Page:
Right-to-rent: Alpert vs Baker

By Felix Salmon
August 3, 2009

Dan Alpert has been promoted from guestblogger chez Joe Nocera to fully-fledged NYT op-ed contributor, and he’s used his new perch to argue for his own version of Dean Baker’s right-to-rent idea:

We need to place mortgage lenders on a path to settling up with underwater homeowners. One of the few viable ways to do this is for banks to accept the voluntary surrender of deeds and then lease the homes back to their former owners. The former homeowners should then retain a right to purchase their homes back at fair market value, after, say, five years, during which time they would need to get their financial affairs in order.

Congress could pass legislation, within the bounds of constitutional protection of contracts, that would require lenders to provide such a lease-back arrangement to any borrower who wants one. The former homeowners would pay rents set in accordance with local rates (which in almost all cases would be considerably lower than the total of their former bubble-era mortgage payments, taxes and insurance premiums).

The main difference between the Alpert plan and the Baker plan is that Alpert gives the homeowners a free option to repurchase their home at fair market value after five years. I’m not at all clear what the point of this option is, since it seems to me only to complicate matters needlessly. Under the Baker plan, the bank is free to sell the property to a landlord; under the Alpert plan, by contrast, the bank can’t sell the property, since it needs to hold on to the home for five years just so that the former homeowner can be given the option (but not the obligation) to buy the house back.

Banks are not in the business of owning property, and generally want to sell any property they do own as quickly as possible. Forcing them to hold on to houses for five years makes them very unhappy, and has no obvious benefit to anybody else. After all, given that the bank in general would love to sell at a fair market value, one can assume that the former homeowner pretty much always has the option to buy at the market price, even if that right isn’t enshrined in legislation.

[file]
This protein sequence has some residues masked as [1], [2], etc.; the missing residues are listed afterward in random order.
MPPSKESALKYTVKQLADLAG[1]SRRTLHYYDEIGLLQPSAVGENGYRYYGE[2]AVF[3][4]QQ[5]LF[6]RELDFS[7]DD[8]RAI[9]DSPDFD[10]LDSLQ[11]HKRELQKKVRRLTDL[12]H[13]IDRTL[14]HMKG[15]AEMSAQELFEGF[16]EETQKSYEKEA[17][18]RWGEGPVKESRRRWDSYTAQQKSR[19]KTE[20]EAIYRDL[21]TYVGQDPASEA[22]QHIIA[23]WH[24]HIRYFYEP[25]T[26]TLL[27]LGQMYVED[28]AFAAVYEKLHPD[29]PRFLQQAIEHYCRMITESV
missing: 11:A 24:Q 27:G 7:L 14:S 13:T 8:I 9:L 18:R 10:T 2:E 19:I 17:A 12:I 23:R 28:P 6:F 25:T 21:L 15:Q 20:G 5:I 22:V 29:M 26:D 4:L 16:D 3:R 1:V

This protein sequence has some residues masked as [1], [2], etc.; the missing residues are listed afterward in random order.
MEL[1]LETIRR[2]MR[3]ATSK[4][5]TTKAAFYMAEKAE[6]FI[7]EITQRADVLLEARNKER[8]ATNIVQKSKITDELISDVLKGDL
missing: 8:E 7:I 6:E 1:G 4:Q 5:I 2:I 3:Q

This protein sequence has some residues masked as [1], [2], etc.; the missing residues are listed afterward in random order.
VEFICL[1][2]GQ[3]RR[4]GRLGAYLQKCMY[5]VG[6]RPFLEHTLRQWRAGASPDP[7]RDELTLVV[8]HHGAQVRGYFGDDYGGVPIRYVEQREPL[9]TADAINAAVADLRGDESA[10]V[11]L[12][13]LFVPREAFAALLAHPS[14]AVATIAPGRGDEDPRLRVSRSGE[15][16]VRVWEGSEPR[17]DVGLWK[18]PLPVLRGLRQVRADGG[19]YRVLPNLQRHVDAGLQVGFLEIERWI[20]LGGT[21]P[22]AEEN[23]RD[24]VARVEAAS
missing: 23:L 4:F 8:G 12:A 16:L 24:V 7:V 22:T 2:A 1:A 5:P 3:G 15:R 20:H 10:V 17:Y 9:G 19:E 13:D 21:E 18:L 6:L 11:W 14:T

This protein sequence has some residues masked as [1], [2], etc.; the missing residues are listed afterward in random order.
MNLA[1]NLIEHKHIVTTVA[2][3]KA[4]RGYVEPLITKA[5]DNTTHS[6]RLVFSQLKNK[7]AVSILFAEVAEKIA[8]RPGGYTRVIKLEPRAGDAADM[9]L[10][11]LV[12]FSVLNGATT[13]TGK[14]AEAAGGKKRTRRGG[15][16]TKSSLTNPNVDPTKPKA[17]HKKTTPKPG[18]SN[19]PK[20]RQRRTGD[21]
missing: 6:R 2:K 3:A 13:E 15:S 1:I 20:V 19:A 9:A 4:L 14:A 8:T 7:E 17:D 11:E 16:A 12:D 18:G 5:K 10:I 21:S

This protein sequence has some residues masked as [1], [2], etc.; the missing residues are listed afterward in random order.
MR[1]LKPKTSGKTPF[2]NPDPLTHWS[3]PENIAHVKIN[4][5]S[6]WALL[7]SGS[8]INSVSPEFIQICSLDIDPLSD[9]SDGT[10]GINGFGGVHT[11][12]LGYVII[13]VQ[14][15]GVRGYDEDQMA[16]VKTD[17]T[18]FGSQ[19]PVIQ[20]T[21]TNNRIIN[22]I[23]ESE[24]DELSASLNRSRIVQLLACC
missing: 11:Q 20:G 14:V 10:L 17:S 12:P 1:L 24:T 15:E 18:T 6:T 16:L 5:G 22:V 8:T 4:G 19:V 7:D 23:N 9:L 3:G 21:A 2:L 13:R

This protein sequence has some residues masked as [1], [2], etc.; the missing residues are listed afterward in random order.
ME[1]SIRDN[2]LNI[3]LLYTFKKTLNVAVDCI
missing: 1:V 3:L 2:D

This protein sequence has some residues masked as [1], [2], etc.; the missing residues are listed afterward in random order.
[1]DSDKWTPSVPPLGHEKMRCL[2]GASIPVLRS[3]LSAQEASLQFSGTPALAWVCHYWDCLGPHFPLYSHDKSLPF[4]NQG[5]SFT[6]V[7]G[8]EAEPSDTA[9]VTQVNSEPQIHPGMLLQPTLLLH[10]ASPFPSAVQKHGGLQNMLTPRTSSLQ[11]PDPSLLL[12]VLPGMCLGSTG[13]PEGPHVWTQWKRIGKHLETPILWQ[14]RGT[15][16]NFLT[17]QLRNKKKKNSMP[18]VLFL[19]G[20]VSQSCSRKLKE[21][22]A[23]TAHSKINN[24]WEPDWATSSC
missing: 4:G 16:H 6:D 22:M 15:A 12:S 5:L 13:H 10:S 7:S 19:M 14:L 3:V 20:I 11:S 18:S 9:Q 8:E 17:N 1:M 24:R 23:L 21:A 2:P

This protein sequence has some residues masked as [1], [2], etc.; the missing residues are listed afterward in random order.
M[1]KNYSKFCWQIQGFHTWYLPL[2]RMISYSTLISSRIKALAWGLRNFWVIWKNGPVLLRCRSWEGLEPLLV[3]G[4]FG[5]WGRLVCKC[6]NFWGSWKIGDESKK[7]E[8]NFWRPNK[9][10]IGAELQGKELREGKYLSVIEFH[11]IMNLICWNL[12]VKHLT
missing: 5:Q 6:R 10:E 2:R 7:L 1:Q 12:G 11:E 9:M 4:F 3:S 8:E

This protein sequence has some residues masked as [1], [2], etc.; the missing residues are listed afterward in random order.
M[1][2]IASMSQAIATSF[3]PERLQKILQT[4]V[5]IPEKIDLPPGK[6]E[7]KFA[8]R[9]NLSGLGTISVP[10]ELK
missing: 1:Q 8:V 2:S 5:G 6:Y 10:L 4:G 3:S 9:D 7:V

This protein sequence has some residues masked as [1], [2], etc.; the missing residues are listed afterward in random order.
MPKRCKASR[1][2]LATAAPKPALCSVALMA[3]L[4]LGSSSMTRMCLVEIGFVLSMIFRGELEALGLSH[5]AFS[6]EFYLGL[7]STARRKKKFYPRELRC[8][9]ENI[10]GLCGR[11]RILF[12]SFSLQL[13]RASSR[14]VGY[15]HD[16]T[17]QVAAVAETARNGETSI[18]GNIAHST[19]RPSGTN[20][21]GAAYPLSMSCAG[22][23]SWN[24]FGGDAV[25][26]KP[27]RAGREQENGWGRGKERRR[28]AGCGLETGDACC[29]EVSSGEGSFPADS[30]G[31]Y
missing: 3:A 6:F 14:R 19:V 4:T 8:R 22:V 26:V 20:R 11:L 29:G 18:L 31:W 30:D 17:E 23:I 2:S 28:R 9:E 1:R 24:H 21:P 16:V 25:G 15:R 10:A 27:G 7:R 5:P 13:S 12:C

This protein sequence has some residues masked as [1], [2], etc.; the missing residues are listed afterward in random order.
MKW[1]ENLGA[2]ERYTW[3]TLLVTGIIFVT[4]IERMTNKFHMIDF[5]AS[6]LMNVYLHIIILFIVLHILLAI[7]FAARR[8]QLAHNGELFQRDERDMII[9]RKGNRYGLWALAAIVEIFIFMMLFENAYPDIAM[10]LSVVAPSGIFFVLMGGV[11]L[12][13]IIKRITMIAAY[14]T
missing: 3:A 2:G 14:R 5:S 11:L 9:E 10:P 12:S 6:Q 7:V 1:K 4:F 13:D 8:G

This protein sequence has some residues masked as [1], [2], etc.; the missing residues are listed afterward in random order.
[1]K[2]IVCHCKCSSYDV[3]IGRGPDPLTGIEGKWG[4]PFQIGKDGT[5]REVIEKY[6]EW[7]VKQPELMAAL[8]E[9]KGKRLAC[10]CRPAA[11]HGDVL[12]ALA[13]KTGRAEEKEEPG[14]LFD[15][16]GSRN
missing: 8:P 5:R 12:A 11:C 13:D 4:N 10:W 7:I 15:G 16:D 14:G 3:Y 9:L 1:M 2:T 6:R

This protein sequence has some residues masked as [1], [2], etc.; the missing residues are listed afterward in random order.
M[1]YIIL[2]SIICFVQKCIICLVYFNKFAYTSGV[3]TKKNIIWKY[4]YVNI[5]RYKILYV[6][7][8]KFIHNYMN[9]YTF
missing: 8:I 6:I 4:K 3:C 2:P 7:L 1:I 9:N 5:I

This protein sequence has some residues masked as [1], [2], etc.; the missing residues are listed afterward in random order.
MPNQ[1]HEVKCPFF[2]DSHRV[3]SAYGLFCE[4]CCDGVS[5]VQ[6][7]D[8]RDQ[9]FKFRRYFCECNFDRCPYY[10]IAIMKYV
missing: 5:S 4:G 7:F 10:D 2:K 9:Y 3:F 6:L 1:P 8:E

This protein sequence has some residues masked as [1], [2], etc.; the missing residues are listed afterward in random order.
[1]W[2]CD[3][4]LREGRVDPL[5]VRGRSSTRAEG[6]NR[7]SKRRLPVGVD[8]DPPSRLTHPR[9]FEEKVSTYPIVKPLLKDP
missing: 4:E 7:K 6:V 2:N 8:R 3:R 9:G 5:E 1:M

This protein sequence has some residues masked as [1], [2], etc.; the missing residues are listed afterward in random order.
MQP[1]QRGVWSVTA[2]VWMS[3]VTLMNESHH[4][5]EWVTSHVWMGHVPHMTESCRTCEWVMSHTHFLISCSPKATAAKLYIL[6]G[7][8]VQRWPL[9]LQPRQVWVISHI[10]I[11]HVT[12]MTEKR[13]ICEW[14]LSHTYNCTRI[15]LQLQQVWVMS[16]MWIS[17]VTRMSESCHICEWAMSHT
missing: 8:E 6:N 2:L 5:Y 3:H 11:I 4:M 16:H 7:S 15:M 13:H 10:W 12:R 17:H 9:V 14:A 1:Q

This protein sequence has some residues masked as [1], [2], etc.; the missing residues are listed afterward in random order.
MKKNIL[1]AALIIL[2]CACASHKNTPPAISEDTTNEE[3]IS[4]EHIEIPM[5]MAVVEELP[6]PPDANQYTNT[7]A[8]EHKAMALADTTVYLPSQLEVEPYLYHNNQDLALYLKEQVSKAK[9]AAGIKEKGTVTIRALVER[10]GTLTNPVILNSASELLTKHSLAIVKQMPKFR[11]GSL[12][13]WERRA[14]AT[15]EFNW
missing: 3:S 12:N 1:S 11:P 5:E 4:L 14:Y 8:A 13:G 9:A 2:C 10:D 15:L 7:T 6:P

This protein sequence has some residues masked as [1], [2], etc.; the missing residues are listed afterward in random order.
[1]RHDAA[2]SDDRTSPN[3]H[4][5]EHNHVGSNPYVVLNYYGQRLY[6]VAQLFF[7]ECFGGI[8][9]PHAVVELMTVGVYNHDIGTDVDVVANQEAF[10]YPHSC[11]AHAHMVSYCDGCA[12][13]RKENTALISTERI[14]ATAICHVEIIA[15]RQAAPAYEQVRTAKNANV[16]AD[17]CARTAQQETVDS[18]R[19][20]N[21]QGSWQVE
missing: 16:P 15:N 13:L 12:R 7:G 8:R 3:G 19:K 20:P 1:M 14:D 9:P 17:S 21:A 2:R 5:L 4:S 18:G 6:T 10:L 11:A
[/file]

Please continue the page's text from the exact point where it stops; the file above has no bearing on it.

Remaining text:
My best guess is that the right to repurchase is Alpert’s attempt to prevent a wave of evictions in five years’ time — but I suspect that in five years’ time, most homeowners-turned-renters will either have moved house, or fallen behind on their rent payments and been evicted, or simply bought their house back off their landlord anyway — leaving very few to be evicted when their statutory period of renting expires. And in any case, few landlords ever want to evict a good tenant who has paid full market rent on time every month for the past five years.

So given the choice between the Alpert plan and the Baker plan, I’m still a fan of Baker. But either of them is clearly better than nothing.


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The bad idea of forcing banks to become landlords to people with a proven record of not paying their bills is extended by another bad idea.

BTW – what happens if the “renter” fails to pay his/her rent?

Posted by Brad Ford | Report as abusive

I don’t like either proposal, and never have (this was my response to the orginial proposal of Baker:
http://www.bepress.com/ev/vol5/iss3/art3  /

What it comes downto is the penalty for the leinholder is very high (an occupied property is commonly worth less than unoccupied, and these companies are not set up to be landlords, and the lein-price does not make economic sense as rental property), but the benefit to the owner is actually rather low, since they should be charged market-rate rent, they could move to a market-rate rental.

Posted by Nicholas Weaver | Report as abusive